A quick safety install will help you sleep better at night. Most new furniture purchased today comes with these kits included in the assembly hardware. But if not, the hardware is super easy to find. Some of you may already have.

Here’s the basic hardware needed:

Wall Anchor – This style is available in the hardware section in nearly department store, and at just about every hardware store I’ve ever been to. You can certainly find it in the big box stores too. This is hands down the best, easiest to install, and one of the strongest drywall anchors out there. They usually come packaged with corresponding screws. Plus – it’s minimally invasive, which means if you remove it, patching the hole with plaster is piece of cake. For anyone who’s ever struggled with drywall installs, this is a godsend.

Straps or Brackets – There are a lot of different kinds of both straps and brackets on the market. When I’m talking about brackets, I’m talking about a simple “L” bracket, with one end that mounts to the top to the furniture, and the other to the wall. Straps do the same thing and in fact, they might be the easiest way to go. Straps from an old backpack or duffel bag can be cut to length, singed at the ends to avoid fraying, and used just as well. Whether you buy or make the strap, I recommend using a nail to poke pilot holes through both ends where the screws will go. This will keep the strap from twisting around the screw when you install.

Screws – As most of the wall anchors come with screws, you should have what you need for the wall. When attaching the strap or bracket to the furniture however, a wood screw is best. You should choose one that is slightly shorter that the panel your screwing into is thick. I recommend drilling a hole that is smaller then the screw. This will avoid the wood from cracking, and will ease screwing. Be careful not to drill all the way through the panel. Also avoid making a hole that is the same size or larger than the screw itself as this will prevent it from getting any bite into the wood. If this happens, simply stick a toothpick or two into the hole, and break it off clean at the surface of the panel. This will fill the hole enough to make the screw go in tightly.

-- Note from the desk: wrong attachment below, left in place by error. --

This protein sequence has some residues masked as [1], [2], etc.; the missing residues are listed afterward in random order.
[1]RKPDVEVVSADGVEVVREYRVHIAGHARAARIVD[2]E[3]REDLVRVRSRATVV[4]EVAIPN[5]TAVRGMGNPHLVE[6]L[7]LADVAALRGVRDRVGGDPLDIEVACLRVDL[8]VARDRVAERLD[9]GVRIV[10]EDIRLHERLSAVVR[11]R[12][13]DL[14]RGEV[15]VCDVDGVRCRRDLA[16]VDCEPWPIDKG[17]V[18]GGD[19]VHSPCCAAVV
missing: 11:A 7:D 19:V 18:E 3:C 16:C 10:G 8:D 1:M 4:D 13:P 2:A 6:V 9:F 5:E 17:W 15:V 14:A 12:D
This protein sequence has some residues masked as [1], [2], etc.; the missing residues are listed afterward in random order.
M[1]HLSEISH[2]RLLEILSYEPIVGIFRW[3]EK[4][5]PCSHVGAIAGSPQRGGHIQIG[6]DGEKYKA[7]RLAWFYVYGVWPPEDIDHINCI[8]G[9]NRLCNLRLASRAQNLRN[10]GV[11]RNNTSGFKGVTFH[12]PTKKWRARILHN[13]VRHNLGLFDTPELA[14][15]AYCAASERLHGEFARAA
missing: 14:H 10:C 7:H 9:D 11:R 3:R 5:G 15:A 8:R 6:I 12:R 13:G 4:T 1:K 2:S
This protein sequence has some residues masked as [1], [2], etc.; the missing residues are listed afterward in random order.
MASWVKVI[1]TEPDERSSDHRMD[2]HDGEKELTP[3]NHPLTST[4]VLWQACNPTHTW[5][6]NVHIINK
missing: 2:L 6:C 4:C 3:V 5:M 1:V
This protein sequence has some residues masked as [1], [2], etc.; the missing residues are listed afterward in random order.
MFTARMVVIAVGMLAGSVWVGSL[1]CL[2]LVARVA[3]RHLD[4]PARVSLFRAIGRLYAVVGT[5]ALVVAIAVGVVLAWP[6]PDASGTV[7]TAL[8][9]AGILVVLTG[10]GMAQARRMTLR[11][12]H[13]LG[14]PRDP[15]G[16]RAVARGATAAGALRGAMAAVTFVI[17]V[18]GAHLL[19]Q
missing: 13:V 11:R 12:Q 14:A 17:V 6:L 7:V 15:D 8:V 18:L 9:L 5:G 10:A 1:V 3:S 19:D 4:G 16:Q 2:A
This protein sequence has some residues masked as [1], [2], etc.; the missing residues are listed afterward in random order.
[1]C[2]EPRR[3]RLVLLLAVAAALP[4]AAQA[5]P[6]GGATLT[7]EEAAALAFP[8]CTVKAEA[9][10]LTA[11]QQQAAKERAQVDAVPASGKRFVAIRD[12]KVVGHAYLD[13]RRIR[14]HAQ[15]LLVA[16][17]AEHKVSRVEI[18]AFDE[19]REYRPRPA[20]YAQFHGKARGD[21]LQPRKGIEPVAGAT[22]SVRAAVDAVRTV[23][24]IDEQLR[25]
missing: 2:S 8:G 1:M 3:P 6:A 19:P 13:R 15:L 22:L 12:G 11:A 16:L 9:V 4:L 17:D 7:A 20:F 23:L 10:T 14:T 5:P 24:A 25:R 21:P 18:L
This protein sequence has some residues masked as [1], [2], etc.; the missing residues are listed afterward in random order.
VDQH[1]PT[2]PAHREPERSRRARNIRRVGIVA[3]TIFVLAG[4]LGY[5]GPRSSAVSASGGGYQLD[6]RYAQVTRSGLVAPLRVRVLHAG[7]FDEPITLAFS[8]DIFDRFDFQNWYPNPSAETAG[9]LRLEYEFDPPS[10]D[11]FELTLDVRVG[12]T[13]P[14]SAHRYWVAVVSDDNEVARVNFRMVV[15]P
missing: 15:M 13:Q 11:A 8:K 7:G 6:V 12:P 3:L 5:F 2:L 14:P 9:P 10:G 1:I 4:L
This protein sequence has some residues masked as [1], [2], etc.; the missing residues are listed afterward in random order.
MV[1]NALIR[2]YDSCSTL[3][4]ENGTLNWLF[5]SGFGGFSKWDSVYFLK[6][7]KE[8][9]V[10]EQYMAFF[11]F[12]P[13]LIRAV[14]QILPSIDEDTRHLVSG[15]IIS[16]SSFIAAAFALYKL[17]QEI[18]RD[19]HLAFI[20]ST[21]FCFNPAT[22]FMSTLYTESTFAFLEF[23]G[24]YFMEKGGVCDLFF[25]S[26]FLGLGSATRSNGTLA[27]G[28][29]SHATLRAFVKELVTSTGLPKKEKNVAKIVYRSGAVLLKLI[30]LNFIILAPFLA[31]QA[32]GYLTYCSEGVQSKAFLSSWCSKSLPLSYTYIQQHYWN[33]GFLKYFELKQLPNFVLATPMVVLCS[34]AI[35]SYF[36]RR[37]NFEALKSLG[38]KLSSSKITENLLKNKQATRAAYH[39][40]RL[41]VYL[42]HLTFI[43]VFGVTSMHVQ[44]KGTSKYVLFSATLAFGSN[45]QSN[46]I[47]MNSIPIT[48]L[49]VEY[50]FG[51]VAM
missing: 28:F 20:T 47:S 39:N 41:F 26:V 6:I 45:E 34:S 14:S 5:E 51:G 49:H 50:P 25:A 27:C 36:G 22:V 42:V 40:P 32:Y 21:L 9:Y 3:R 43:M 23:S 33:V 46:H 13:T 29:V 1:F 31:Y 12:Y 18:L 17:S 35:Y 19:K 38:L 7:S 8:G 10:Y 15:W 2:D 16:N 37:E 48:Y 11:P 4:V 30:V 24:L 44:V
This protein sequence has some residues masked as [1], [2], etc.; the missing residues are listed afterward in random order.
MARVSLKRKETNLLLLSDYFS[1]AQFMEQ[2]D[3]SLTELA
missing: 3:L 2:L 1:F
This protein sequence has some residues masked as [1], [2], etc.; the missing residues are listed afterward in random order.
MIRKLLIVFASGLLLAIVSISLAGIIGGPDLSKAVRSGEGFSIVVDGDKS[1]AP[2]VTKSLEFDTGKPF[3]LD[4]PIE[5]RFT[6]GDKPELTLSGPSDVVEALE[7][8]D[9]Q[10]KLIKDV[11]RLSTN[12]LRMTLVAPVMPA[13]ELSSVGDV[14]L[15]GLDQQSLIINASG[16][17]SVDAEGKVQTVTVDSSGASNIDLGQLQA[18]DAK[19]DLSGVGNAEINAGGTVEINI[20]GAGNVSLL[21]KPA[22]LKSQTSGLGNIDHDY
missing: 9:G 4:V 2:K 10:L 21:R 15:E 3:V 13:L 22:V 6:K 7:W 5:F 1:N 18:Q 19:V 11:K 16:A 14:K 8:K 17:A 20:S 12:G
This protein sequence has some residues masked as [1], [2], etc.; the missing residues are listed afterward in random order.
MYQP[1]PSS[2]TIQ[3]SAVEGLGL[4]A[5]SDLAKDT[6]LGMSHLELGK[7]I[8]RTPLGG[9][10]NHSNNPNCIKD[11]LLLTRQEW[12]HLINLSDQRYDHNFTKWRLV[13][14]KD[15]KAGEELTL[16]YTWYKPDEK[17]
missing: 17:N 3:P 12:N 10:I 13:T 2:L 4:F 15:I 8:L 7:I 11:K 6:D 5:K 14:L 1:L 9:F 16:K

Final steps – Once your wall anchor is installed according to the manufacturer’s instructions, and you’ve made your pilot hole in the furniture, you’re ready to tie the two together. Use washers as these will prevent the screws from slipping through the bracket or through the pilot holes you made in the strap.

Tighten everything snug. The holes in both the dry wall, wood or press-board furniture can easily strip if over tightened.

And that should do it.

A bit of a disclaimer here – I’m no expert and please don’t take my suggestions as gospel. The procedure above is simply something I’ve done in my home, that if nothing else, helps me sleep at night knowing I’ve lessened the risk for my family. The risk is not gone. But it is less.